Wednesday, December 11, 2013
The Stranger has one.
And here’s another:
I apologize – I guess the handshake was a big deal.
A handshake instead of a kiss?
I got a good laugh from The Stranger’s one.
Isn’t Sky News _in_ England? Where Oxford is? Shouldn’t they be able to figure this out themselves?
I knew my dedication to the serial comma was not misplaced.
I punctuate however I need to punctuate in order to make my meaning clear. As it happens I’m going over the copy-edits of a manuscript right now and explaining in the notes that no, I will not use semicolons because readers don’t know what the hell they mean.
In addition to seeking clarity I punctuate to either accelerate or slow the reader. Sort of like using reins and spurs on a horse, forcing them to walk, trot or gallop.
I simply ignore the manuals of style. Don’t care.
A handshake and gay marriage – wait a minute, that’s not what I heard.
He eats, shoots and leaves.
My faith in Strunk and White has once more been confirmed , although I have departed from the strait path in the case of “hopefully”.
@michael reynolds: FWIW, I had to re-read your opening sentence twice before I understood it: “I punctuate however I need to punctuate in order to make my meaning clear.” Don’t know if additional punctuating could have resolved the two different meanings of “however” though…
Keep your Strunk and White.
There is only one true expert on style and punctuation…
Of course… em PHA sis is important as well.
The statement, “I didn’t say you were stupid” has six different meanings, depending on which word is emphasized.
(So Obama and Castro are getting gay married… I see what you did there)
@michael reynolds: Shouldn’t you use semicolons so that your readership–generally children between the ages of 9 and 14 as I understand the genre–will become used to seeing them and learn how they work as tools of communication?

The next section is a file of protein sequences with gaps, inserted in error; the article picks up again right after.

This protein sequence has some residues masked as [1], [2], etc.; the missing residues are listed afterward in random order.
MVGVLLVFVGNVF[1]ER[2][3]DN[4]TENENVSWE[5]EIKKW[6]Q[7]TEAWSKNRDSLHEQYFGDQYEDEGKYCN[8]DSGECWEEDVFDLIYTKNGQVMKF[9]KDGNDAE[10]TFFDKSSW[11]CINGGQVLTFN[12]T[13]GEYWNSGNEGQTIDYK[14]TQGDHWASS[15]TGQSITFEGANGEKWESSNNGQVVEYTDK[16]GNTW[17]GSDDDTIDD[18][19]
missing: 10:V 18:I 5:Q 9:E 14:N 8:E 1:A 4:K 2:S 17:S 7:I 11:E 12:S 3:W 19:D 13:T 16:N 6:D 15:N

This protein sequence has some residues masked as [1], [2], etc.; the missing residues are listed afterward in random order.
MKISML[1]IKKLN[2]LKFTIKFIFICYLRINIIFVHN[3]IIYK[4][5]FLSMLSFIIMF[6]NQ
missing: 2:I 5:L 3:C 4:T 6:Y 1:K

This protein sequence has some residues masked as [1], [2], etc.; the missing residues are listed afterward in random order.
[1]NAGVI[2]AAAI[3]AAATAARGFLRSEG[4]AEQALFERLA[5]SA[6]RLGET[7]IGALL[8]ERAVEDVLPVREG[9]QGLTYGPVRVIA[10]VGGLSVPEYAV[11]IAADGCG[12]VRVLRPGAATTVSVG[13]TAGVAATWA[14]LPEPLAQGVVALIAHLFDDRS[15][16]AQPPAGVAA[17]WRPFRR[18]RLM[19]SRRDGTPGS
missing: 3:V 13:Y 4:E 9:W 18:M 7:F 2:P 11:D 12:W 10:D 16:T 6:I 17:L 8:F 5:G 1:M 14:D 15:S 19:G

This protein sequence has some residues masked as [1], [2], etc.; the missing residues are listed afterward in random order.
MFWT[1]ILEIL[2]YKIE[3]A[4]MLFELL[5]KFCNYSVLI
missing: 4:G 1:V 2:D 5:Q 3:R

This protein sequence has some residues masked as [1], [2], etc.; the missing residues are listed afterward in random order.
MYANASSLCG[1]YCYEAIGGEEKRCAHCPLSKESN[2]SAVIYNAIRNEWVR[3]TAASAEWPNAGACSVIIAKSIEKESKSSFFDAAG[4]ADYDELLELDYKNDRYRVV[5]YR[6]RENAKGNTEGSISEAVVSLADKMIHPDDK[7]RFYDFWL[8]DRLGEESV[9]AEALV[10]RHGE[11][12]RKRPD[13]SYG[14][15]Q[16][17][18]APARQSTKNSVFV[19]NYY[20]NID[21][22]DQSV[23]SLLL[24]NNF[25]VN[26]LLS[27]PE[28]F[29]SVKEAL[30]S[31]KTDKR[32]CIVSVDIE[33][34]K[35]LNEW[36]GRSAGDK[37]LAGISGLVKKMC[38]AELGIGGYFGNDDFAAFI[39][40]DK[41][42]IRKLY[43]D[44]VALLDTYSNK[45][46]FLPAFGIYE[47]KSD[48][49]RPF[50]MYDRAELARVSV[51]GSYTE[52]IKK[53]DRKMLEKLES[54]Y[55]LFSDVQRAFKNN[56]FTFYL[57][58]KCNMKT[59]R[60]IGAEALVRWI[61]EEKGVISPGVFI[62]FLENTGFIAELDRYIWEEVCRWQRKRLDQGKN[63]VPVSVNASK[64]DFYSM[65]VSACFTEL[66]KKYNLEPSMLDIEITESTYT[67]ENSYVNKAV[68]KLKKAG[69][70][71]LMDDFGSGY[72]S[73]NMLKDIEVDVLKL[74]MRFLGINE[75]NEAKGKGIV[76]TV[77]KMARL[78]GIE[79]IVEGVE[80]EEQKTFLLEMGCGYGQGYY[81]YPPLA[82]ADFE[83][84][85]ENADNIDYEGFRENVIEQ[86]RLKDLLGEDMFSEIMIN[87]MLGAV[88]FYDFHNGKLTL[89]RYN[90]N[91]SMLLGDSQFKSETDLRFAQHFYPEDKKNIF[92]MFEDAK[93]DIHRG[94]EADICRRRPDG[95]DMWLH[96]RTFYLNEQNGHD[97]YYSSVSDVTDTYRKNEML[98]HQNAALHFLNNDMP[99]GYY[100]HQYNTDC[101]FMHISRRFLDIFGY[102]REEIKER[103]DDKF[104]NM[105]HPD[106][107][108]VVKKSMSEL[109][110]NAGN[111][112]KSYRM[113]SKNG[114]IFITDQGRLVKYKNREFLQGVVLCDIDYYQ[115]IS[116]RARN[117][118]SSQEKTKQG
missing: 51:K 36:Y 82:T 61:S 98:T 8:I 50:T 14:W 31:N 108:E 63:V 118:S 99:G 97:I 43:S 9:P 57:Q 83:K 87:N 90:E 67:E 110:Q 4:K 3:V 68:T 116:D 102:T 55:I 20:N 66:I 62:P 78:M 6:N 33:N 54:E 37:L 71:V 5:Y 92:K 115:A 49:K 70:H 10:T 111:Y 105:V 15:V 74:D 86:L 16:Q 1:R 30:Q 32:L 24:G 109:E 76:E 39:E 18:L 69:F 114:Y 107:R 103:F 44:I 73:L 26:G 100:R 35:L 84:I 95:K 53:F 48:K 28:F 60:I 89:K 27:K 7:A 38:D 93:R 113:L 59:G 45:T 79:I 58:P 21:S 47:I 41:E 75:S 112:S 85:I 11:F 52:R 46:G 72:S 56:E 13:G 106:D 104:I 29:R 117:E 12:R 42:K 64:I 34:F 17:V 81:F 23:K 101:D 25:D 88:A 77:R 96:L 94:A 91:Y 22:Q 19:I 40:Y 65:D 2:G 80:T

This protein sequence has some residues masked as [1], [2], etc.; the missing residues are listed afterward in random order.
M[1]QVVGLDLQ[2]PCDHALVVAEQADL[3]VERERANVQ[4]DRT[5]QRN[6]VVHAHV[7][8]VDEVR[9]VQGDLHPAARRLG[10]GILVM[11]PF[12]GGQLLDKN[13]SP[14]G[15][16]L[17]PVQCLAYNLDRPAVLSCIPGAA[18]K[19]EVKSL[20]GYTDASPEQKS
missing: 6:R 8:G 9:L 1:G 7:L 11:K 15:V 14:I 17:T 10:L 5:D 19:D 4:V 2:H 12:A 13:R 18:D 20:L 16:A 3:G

Sort of on the order of,,, you know… building their reading skills so that they are not stuck at the 6th-grade level all their lives?
@Just ‘nutha’ ig’rant cracker:
What am I, an educator? No, dude, my job is to entertain. Now, as it happens, that inevitably involves some teaching, but I am not primarily in the business of teaching grammar or punctuation.
I will not use semicolons because readers don’t know what the hell they mean.
Just for my own clarification, you are talking about young readers, correct? Not readers in general.
Actually, I was sitting around with some big name kidlit writers – including in their number some English teachers – and we were laughing about copy editors and their love for semi-colons. None of us used semi-colons. None of us saw the point or advantage. Commas, periods, colons and m-dashes get the job done.
@michael reynolds: Let the Lonely Island further illustrate your point.
It is sometimes useful to have something between a comma and a period.
I think his point was that you shouldn’t need to dumb down punctuation to younger readers. I am not familiar with your work, but from what I understand you don’t dumb down your vocabulary or content for young readers. You rightly see that young readers are capable of more than many give them credit for. If your choice not to use semicolons was purely stylistic or based simply on you not seeing much use for them, I could understand that. It is pretty easy to write in such a way that avoids both them and bad grammar; simply avoid sentences that use them by putting a period instead. Kids are smart enough to figure out that a semicolon means some kind of pause; give them a little more credit.
At this point they’re essentially archaic. When you have a bunch of bestselling authors who can’t think of why you should use them. . .
As for the other things, not only do I not dumb things down for teens, part of the reason I don’t write for adults is I would have to dumb things down for them. Kids have imaginations, adults less so.
For the type of writing you do I wouldn’t think they would often be useful. The only time I commonly use them is when I have a sentence with nested lists. blah blah blah xxx, xxx, xxx; yyy, yyy, yyy; zzz, zzz. I rarely use them to tie together to closely associated independent clauses.
I don’t know that you have to dumb things down for either. Adults can lose creativity, but great writing pulls it right back out in us. I am reading ‘The City and the City’ now by Mieville and he is fantastic at evocative world building without spoon feeding.
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